MoMA incorporates vintage emoji characters into its permanent showcase
The incy-wincy 12-by-12 pixel graphics were designed by NTT DOCOMO‘s inventive Shigetaka Kurita back in 1999. Unlike the infinitude of emojis today (there are countless being generated every single sec), these symbols keep it pretty rudimentary: fronting just five smileys, four hand gestures, and a limited range of zodiac symbols. MoMA got the emojis via NTT DOCOMO, who handed over the little logotypes to the venerable NYC institution this week. According to Paul Galloway, MoMA‘s design head honcho, the symbols are a “timeless” addition to MoMA‘s portfolio. “Shigetaka Kurita, who was a member of the i-mode development team, proposed a better way to incorporate images in the limited visual space available on cell phone screens,” Galloway wrote in a thoughtful essay about art and symbolism. “Released in 1999, Kurita’s 176 emoji (pictorial characters) were instantly successful and copied by rival companies in Japan…Just like the @, emojis as a concept go back in the centuries, to ideograms, hieroglyphics, and other graphic characters, enabling us to draw this beautiful arch that covers all of human history…There is nothing more modern than timeless concepts such as these.” MoMA‘s senior curator, Paola Antonelli, said this about the little buggers: “From the start (in 1929), part of MoMA’s mission has been to display and collect the art of our time, and our time is lived today in both the digital and the physical space.” MoMa said it will animate the emojis into an interactive exhibit, and put them on display at the venue’s entrance way asap ☺シ.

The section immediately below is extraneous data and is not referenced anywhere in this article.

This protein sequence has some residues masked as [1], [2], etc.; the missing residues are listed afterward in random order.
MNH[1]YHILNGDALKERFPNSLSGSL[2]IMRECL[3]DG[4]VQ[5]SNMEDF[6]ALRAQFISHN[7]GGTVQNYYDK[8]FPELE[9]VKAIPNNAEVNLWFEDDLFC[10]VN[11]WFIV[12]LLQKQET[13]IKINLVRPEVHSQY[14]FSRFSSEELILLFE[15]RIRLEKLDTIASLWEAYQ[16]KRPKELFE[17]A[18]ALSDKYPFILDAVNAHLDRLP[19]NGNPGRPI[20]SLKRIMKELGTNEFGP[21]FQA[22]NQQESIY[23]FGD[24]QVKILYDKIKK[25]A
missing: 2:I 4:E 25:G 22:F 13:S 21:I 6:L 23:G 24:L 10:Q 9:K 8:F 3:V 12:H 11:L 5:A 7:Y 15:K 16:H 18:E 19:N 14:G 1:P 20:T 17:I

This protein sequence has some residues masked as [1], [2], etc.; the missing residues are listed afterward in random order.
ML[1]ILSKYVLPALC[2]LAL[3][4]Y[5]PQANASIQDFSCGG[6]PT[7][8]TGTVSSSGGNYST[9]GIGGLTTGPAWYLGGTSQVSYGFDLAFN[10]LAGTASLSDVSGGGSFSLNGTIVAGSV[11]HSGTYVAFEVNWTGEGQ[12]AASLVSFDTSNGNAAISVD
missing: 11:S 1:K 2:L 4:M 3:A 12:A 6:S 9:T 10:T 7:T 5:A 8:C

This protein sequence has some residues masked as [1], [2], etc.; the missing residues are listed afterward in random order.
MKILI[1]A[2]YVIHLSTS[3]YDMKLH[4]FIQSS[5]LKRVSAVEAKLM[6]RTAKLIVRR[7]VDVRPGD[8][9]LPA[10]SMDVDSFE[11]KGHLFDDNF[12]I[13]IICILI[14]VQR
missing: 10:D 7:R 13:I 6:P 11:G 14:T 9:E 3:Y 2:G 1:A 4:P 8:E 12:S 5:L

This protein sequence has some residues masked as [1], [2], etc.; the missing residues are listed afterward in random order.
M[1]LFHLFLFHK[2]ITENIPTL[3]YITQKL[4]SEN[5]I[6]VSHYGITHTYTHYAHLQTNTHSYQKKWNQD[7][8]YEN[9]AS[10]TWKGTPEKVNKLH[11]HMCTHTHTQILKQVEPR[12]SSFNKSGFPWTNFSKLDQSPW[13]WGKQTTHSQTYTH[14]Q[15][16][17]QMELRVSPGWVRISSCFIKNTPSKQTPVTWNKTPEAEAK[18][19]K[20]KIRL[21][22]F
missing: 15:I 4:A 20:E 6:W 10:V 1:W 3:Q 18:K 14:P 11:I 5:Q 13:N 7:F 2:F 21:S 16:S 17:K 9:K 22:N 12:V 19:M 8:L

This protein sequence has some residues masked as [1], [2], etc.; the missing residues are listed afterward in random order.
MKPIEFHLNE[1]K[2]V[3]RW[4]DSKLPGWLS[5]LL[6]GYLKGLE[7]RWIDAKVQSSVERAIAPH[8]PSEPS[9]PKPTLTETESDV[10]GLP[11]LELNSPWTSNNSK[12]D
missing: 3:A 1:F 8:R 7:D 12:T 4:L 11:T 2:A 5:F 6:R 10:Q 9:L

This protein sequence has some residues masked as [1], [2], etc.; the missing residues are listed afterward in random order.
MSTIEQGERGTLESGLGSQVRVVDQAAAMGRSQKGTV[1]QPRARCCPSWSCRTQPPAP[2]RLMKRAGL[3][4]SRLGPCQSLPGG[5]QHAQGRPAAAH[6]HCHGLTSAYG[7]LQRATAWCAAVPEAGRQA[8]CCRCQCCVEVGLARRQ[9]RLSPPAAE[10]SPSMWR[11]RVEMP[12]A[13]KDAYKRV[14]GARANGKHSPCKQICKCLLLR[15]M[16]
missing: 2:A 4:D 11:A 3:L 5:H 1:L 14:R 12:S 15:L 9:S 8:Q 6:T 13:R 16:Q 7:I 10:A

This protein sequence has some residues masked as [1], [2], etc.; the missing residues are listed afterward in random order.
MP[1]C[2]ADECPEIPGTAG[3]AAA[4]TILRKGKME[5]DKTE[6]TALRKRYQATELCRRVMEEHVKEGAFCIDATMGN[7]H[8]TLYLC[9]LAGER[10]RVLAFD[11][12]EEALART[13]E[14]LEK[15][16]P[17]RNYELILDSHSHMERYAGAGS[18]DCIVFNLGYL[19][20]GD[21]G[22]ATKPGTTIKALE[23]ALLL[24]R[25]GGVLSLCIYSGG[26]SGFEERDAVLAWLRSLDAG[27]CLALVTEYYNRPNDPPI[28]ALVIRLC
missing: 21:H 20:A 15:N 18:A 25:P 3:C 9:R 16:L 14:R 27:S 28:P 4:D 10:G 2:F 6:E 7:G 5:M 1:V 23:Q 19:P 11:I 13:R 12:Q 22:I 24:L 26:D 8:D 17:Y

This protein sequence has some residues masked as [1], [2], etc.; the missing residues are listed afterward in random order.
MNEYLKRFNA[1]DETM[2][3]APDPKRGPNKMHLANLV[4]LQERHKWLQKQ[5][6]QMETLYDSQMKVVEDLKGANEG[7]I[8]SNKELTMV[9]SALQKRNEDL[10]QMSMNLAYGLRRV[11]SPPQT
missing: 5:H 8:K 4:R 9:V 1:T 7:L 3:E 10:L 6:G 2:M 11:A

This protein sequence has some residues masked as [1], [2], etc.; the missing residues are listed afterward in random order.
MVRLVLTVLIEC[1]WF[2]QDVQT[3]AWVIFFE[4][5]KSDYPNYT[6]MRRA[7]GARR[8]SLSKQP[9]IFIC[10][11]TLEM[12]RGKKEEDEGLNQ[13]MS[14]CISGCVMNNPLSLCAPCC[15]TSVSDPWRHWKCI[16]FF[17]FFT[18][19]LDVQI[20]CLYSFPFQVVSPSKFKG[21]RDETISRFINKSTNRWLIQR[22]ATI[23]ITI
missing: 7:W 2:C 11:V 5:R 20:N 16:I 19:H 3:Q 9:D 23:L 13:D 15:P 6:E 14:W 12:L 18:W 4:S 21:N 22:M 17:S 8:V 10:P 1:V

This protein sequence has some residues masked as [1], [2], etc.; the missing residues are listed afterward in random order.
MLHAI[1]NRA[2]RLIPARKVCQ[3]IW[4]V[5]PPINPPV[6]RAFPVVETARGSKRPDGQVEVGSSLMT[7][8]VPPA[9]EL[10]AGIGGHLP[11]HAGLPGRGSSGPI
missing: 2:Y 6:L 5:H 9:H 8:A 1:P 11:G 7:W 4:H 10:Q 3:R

[VIVISXN – Art News]